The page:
An engaging and hope-filled novel that serves as a reminder of the difficult but joyful game that family life can be.

Pub Date: Sept. 20, 2012

ISBN: 9781475150995

Page Count: 366

Publisher: CreateSpace

Review Posted Online: Sept. 6, 2012

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Light on suspense but still a solid page-turner.

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THE LAST THING HE TOLD ME

When a devoted husband and father disappears, his wife and daughter set out to find him.

Hannah Hall is deeply in love with her husband of one year, Owen Michaels. She’s also determined to win over his 16-year-old daughter, Bailey, who has made it very clear that she’s not thrilled with her new stepmother. Despite the drama, the family is mostly a happy one. They live in a lovely houseboat in Sausalito; Hannah is a woodturner whose handmade furniture brings in high-dollar clientele; and Owen works for The Shop, a successful tech firm. Their lives are shattered, however, when Hannah receives a note saying “Protect her” and can’t reach Owen by phone. Then there’s the bag full of cash Bailey finds in her school locker and the shocking news that The Shop’s CEO has been taken into custody. Hannah learns that the FBI has been investigating the firm for about a year regarding some hot new software they took to market before it was fully functional, falsifying their financial statements. Hannah refuses to believe her husband is involved in the fraud, and a U.S. marshal assigned to the case claims Owen isn’t a suspect. Hannah doesn’t know whom to trust, though, and she and Bailey resolve to root out the clues that might lead to Owen. They must also learn to trust one another. Hannah’s narrative alternates past and present, detailing her early days with Owen alongside her current hunt for him, and author Dave throws in a touch of danger and a few surprises. But what really drives the story is the evolving nature of Hannah and Bailey’s relationship, which is by turns poignant and frustrating but always realistic.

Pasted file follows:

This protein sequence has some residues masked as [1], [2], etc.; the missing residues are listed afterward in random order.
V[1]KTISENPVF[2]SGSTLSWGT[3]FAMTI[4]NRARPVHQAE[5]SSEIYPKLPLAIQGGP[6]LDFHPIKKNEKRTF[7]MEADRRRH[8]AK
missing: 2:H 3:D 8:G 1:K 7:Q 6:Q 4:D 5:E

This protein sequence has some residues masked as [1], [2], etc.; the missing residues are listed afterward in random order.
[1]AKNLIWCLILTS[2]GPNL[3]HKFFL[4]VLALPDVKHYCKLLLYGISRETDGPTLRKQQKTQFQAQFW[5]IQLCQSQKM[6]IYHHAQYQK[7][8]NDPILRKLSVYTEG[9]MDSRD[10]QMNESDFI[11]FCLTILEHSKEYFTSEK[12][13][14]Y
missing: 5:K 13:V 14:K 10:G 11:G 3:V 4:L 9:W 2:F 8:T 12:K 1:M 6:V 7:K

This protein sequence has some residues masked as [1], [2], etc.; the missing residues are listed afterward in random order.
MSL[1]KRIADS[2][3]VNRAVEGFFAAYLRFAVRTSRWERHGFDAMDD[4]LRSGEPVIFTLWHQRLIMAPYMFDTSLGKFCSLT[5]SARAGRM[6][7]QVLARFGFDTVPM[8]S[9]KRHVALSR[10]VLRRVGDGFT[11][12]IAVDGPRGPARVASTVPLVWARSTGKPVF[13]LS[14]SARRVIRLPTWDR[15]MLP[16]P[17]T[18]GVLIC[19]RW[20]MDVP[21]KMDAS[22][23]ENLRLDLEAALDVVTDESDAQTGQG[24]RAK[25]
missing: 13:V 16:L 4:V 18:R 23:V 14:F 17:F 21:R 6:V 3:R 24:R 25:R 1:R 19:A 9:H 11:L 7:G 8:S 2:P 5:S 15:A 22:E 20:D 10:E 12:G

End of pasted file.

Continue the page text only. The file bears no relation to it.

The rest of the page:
Light on suspense but still a solid page-turner.

Pub Date: May 4, 2021

ISBN: 978-1-5011-7134-5

Page Count: 320

Publisher: Simon & Schuster

Review Posted Online: Feb. 10, 2021

Kirkus Reviews Issue: March 1, 2021

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Funny, sad, astute, occasionally creepy, and slyly irresistible.